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Thorpe’s Mordaunt creates his own legacy

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Published April 11. 2019 01:16PM

 

The influences were all around him.

If Ethan Mordaunt ever needed motivation, he didn’t have to look far to find it.

As a freshman, Mordaunt watched as Kevan Gentile captured the first state title in Jim Thorpe history, and rewrote the school’s record book in the process.

But Mordaunt has also drawn inspiration from outside the program. He witnessed Northwestern’s Caleb Clymer cap his career with a state title, one year after Northern Lehigh’s Ryan Farber reached the final in Hershey.

Shaped by the past, Mordaunt’s predecessors have been vital to helping him carve his own path.

Mordaunt added to an already expansive legacy in his senior season, collecting his first district and regional titles, and qualifying for states for the second consecutive year.

His accolades unmatched, Mordaunt can now share another honor with some of the greats to come before him as the Times News/Lehigh Valley Health Network Wrestler of the Year.

“It means a lot,” Mordaunt said of the award. ”Three state finalists before me have received this award. Just to be up there with them, in this powerhouse of wrestling from this area, it’s a big honor.

“I always wanted to be a part of some of the best wrestlers in our school’s history. Our one coach told me our sophomore year he’s going to see me in the hall of fame here one day. And I just kind of bought into that. I want to thank my coaches a lot, because I wouldn’t be here today without them.”

Mordaunt’s rise has been steady. A regional qualifier as a sophomore, he was a district runner-up and took third at regionals in his junior season to advance to Hershey for the first time.

His swan song included a second straight Schuylkill League title and the 100th victory of his career, further cementing his place alongside Gentile as one of the school’s all-time greats.

“Our head coach, coach Albert, at his office over at the L.B. Morris, he has the two pictures of Kevan up and the articles, and the picture of me from my first all star appearance for the Times News,” said Mordaunt. “I knew I definitely wanted to be up there with Kevan.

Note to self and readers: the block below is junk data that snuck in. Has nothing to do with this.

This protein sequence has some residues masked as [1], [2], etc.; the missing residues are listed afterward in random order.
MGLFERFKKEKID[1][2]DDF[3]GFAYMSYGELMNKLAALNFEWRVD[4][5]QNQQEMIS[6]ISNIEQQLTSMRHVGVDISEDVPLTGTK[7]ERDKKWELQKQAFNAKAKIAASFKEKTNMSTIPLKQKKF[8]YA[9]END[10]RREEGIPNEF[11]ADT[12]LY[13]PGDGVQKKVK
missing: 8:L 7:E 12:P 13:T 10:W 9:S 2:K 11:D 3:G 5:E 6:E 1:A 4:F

“I didn’t try to focus on it too much. I just let my wrestling do the talking for me.”

And his actions spoke volumes.

Mordaunt overcame issues that plagued him early in his career – some that almost cut it short.

“My freshman year, we did this kind of gag gift thing at the end of the year,” Mordaunt recalled. “They got me a headgear with my name on it because after every match I lost, I’d always come off the mat and I’d throw it because I was upset with being embarrassed.

“My sophomore year, there was another incident where I stormed out of the gym. I almost got kicked off the team for that. But they let me back on; that was my final warning. And I think from there on out, I just kind of had tunnel vision. I just wanted to wrestle. It was upsetting if I lost. But I just kept going.”

An increased leadership role and guidance from some of the team’s upperclassmen at the time helped Mordaunt grow both on and off the mat.

That sense of direction was apparent this season, as the Olympians enjoyed great team success, reaching the second day of district duals with a healthier lineup.

“It’s not even really about me. It’s about our school, our team,” said Mordaunt. “We didn’t really have many wrestlers last year. We had eight kids, maybe. And this year we had 20 kids or more. Will Schwartz, Austin Williams and myself all kind of went out and brought some kids in that we thought could help.

“And just from winning only one to two duals my high school career as a team, to getting to the second day of district duals, it was definitely something that I’m proud of as a team, and I’m proud of my brothers that have stepped up to the plate.”

Mordaunt’s dedication to his team and himself has laid the groundwork for a program that has embraced its past - and made great strides toward strengthening its future.

“Anytime you can have one of the wrestlers set the bar within the program, it’s very important,” said Albert. “And I know that for Ethan, like many others, they look to Kevan’s accomplishments as a goal, to get there.

“And I’ve said this before, we want to set our goals extremely high, and Ethan did that. And I think if he doesn’t set that goal at being a state champion, or state placewinner, then he doesn’t get to states. He knows that in order to get to that level, it’s going to take a tremendous amount of work and commitment. He made sure he did that, and that’s why he got there.”

Now, Mordaunt is hoping to inspire the next generation of wrestlers to do the same.

“What we accomplished here is going to stick with me for a long time,” Mordaunt said. “And who knows. Maybe one day I’d like to come back here and coach. That would be huge just to come back and give back to the community that helped shape me into the man I’m going to become and who I am.”

 

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